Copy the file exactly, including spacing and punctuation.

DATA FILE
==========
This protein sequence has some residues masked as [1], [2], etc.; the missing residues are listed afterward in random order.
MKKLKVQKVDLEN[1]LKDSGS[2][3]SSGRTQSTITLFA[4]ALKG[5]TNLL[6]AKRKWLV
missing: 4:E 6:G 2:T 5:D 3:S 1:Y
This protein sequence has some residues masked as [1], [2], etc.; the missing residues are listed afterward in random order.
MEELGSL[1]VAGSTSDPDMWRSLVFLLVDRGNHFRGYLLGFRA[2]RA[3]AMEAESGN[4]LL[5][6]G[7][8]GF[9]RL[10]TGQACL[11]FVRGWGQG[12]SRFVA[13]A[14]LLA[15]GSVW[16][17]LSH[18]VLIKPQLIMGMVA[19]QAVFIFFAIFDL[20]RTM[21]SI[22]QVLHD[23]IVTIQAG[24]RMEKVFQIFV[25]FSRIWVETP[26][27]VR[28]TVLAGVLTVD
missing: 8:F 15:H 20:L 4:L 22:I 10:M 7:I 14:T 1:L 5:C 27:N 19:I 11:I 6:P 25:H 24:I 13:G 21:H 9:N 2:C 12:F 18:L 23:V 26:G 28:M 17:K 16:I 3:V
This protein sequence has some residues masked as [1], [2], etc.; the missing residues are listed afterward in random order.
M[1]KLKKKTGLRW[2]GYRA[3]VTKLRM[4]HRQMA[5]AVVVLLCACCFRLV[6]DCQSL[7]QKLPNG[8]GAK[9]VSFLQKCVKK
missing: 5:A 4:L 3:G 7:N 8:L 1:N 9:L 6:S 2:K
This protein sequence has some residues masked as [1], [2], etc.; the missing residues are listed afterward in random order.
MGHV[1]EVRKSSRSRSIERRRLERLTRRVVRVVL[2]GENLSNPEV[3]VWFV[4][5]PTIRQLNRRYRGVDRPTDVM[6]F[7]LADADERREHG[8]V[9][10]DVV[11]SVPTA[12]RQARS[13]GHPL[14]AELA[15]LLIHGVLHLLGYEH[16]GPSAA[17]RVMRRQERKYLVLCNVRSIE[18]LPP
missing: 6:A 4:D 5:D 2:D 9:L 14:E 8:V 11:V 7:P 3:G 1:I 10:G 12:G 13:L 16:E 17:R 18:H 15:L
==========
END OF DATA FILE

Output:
This protein sequence has some residues masked as [1], [2], etc.; the missing residues are listed afterward in random order.
MKKLKVQKVDLEN[1]LKDSGS[2][3]SSGRTQSTITLFA[4]ALKG[5]TNLL[6]AKRKWLV
missing: 4:E 6:G 2:T 5:D 3:S 1:Y
This protein sequence has some residues masked as [1], [2], etc.; the missing residues are listed afterward in random order.
MEELGSL[1]VAGSTSDPDMWRSLVFLLVDRGNHFRGYLLGFRA[2]RA[3]AMEAESGN[4]LL[5][6]G[7][8]GF[9]RL[10]TGQACL[11]FVRGWGQG[12]SRFVA[13]A[14]LLA[15]GSVW[16][17]LSH[18]VLIKPQLIMGMVA[19]QAVFIFFAIFDL[20]RTM[21]SI[22]QVLHD[23]IVTIQAG[24]RMEKVFQIFV[25]FSRIWVETP[26][27]VR[28]TVLAGVLTVD
missing: 8:F 15:H 20:L 4:L 22:I 10:M 7:I 14:T 1:L 5:C 27:N 19:I 11:I 6:P 25:H 24:I 13:G 21:H 9:N 2:C 12:F 18:L 23:V 26:G 28:M 17:K 16:I 3:V
This protein sequence has some residues masked as [1], [2], etc.; the missing residues are listed afterward in random order.
M[1]KLKKKTGLRW[2]GYRA[3]VTKLRM[4]HRQMA[5]AVVVLLCACCFRLV[6]DCQSL[7]QKLPNG[8]GAK[9]VSFLQKCVKK
missing: 5:A 4:L 3:G 7:N 8:L 1:N 9:L 6:S 2:K
This protein sequence has some residues masked as [1], [2], etc.; the missing residues are listed afterward in random order.
MGHV[1]EVRKSSRSRSIERRRLERLTRRVVRVVL[2]GENLSNPEV[3]VWFV[4][5]PTIRQLNRRYRGVDRPTDVM[6]F[7]LADADERREHG[8]V[9][10]DVV[11]SVPTA[12]RQARS[13]GHPL[14]AELA[15]LLIHGVLHLLGYEH[16]GPSAA[17]RVMRRQERKYLVLCNVRSIE[18]LPP
missing: 6:A 4:D 5:D 2:D 9:L 14:E 8:V 11:V 7:P 3:G 1:I 10:G 12:G 13:L 16:E 17:R 18:H 15:L